We are open Monday’s 1:00 PM-3:00 PM and Wednesday’s 8:00 AM -3:00 PM 

We now have FREE clothing closet and a food bank.


The Graves County Needle Exchange
Graves County Health Department 10th Street Entrance

Wednesdays: 8:00 a.m. to 3:00 p.m.

No ID Required FREE HIV & Hep C Testing Available! No ID Required

Questions? Call Us 270-247-3553
Inside the Exchange



It’s a killer. It’s like an abscess on your heart.

People who inject drugs are at Very High Risk for deadly infections.

How to prevent infections in your heart, lungs and brain?

  • Clean your skin with rubbing alcohol wherever you’re going to inject. Your skin is covered in germs you don’t see.
  • Don’t reuse your own needle: Germs are growing in it, and those germs will get injected into you!
  • Always use clean works: Never reuse them.

What to do if you have an abscess.

  • Go see a doctor immediately.
  • Doctors do not call the police; they do treat your abscess.

Responding to an Overdose

  1. Call 911
    Say “My friend is unconscious and I can’t wake them up” or “My friend isn’t breathing.”
  2. Rescue Breathing
    If they’re not breathing, make sure there is nothing in the mouth; tilt head back; lift chin; pinch nose; give a breath every 5 seconds; watch for their chest to rise with each breath.
  3. Stay with the person
    Whether or not the person needs rescue breathing, stay until help arrives. Give naloxone (Narcan) if you have it.
  4. If you need to leave, even briefly:
    Put them in the Recovery Position so they won’t choke.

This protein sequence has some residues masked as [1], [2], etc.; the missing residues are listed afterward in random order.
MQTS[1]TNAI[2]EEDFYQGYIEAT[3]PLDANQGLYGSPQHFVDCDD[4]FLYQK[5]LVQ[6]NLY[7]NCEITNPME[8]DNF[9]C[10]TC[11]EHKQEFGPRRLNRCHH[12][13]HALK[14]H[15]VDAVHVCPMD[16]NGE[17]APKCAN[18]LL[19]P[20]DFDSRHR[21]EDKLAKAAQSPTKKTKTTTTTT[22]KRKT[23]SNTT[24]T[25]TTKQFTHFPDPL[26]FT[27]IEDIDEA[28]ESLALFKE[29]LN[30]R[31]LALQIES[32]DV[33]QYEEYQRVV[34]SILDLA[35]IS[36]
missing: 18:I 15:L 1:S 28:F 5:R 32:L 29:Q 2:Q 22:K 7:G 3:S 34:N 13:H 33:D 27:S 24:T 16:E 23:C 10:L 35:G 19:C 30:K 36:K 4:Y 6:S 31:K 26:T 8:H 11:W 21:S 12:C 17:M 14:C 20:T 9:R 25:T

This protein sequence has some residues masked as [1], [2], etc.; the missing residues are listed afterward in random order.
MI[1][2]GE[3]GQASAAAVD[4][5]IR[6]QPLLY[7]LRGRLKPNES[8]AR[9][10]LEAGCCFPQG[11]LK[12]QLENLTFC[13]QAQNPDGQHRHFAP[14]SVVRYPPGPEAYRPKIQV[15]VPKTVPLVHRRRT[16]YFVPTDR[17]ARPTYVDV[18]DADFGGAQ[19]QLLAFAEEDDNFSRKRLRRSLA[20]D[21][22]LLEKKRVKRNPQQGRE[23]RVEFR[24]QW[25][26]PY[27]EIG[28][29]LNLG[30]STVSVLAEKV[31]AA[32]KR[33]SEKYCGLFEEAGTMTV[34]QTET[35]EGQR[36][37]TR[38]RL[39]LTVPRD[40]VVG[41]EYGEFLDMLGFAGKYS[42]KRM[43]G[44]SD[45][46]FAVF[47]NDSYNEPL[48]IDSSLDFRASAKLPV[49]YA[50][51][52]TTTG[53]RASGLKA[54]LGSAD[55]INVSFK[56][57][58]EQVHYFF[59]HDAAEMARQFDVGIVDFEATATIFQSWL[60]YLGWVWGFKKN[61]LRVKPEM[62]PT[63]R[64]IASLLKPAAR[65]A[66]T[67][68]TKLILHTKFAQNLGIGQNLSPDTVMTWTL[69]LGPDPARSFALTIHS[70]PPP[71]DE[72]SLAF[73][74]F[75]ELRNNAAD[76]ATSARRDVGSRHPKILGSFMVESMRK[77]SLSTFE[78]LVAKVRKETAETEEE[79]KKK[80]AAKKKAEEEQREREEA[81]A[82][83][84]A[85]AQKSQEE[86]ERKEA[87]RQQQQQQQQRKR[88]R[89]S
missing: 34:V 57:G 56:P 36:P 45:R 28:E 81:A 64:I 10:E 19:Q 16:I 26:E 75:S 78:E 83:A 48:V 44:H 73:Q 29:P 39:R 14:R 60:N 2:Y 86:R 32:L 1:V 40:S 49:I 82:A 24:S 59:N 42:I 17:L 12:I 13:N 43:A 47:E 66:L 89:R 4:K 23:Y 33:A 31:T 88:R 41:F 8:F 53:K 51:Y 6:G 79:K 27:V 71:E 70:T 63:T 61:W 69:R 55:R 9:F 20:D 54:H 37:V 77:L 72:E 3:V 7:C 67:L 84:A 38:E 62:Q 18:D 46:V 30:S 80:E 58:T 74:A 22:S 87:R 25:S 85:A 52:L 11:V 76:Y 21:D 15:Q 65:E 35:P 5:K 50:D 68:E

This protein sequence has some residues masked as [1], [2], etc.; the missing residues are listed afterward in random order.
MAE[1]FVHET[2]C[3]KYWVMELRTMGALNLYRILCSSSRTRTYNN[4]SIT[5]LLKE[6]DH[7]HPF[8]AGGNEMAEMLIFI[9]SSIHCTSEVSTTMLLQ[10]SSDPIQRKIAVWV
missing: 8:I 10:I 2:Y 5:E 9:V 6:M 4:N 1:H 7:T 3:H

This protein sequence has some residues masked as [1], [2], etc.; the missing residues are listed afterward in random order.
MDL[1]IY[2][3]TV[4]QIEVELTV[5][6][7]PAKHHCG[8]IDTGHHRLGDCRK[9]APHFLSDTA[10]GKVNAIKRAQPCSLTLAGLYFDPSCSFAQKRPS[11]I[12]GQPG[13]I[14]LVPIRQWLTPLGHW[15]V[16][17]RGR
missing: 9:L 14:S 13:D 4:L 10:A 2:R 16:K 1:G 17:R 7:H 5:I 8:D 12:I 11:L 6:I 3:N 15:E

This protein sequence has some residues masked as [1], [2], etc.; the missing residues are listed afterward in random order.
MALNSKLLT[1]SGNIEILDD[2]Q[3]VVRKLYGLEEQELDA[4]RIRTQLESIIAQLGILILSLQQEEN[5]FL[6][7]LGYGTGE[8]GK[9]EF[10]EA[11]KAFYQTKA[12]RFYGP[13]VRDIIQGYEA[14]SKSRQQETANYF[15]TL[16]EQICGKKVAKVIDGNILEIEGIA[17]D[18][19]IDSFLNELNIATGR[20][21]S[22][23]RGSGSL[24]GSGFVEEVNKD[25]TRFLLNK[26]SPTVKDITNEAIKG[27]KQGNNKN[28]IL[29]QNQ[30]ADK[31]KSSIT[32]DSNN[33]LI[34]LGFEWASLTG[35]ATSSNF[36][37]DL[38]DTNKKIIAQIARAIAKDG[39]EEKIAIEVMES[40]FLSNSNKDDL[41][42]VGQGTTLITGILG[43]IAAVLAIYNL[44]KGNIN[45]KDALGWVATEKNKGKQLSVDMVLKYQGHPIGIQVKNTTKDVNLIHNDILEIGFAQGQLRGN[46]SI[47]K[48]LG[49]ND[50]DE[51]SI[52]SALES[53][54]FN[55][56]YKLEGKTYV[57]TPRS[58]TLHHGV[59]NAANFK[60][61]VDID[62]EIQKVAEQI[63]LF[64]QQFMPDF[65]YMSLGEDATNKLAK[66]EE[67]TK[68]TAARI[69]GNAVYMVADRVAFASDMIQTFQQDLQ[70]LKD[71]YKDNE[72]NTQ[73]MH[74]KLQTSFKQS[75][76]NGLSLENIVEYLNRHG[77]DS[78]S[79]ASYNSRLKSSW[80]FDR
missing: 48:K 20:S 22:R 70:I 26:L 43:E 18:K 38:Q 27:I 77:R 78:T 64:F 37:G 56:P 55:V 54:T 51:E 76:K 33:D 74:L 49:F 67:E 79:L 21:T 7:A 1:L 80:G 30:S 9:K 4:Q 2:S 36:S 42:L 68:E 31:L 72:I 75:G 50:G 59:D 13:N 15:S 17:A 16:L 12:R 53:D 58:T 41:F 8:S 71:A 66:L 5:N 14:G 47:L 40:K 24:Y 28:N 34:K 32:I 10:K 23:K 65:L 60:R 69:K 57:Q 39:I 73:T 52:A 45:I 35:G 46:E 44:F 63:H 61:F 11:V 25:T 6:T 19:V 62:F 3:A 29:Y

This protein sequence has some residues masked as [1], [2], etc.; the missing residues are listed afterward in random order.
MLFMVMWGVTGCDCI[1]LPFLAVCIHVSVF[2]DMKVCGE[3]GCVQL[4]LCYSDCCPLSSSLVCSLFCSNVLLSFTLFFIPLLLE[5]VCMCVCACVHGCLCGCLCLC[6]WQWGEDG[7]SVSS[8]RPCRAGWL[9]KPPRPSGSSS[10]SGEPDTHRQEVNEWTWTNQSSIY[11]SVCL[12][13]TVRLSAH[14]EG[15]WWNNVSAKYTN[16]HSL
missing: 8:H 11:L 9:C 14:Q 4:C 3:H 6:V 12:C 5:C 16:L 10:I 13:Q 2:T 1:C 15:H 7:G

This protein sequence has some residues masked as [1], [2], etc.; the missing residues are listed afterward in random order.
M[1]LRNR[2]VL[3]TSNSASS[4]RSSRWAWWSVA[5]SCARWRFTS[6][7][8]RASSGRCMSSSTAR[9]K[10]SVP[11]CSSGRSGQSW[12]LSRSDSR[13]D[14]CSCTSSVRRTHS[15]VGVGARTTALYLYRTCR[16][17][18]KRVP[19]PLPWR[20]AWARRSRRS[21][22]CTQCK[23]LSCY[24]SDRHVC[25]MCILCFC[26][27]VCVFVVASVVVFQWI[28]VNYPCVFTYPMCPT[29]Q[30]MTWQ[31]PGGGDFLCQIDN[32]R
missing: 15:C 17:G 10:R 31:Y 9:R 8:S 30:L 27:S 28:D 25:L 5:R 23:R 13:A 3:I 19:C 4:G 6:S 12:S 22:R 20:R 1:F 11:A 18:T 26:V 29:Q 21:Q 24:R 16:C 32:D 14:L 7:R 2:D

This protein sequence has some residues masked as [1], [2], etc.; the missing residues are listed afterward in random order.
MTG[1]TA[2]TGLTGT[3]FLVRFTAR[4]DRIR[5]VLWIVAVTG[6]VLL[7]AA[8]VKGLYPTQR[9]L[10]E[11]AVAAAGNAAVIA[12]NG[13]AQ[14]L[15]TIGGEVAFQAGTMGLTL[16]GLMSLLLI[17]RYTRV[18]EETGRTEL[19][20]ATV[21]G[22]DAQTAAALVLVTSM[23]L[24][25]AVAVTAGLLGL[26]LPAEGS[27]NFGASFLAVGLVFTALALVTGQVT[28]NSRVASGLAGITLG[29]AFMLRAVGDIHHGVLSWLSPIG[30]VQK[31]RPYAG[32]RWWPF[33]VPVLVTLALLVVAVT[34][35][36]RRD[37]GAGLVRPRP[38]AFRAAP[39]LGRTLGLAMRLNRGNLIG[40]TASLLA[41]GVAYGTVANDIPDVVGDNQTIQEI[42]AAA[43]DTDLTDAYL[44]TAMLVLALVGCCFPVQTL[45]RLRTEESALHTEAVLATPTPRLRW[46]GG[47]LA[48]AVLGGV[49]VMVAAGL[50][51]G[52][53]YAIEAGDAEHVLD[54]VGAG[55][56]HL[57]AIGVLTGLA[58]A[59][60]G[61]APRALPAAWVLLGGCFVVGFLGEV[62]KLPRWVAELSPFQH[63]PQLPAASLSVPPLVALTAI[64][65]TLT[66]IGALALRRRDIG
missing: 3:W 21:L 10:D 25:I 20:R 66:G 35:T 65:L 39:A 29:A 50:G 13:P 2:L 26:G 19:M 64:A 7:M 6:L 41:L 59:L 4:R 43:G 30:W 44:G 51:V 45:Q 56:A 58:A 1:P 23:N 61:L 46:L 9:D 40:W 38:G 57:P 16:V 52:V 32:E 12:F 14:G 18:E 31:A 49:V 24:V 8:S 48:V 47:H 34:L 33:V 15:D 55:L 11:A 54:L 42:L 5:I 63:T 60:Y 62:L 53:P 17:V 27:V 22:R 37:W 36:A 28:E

Signs of an Opioid Overdose

  • Deep Snoring
  • Turning blue (lips, fingernails)
  • Unresponsive, no breathing or slow breathing (less than 1 breath every 5 seconds)

Fentanyl kills, here’s how you can stay alive!

  • Help each other. Don’t use alone – Pair up
  • Fentanyl kills quickly. Make sure you and your friends carry naloxone.
  • Fentanyl comes in pills, pure powder and powder mixed with other drugs, especially heroin and cocaine. You can’t see it, smell it or taste it. Whatever you do, start low, and go slow.
  • If you think it’s an overdose, call 911. Every minute counts.

*In Kentucky you cannot be charged with possession if you are calling for help with an overdose.

How Can You Prevent Hep C?

Works, sets, rigs, gizmos. Cooker, spoon, cotton, filter, water. Whatever you call them, use them safely when you inject drugs. Hepatitis C is a virus spread through blood that can cause liver disease. So go to a needle exchange or ESAP pharmacy and take care of yourself and your friends: use a new set each time you inject.

KRS 218A.500

The health department is authorized to operate a syringe exchange program. This program provides clean hypodermic needles and syringes to injection drug users to stop the spread of Hepatitis , HIV/AIDS and other blood borne diseases and connects people to the health services they need.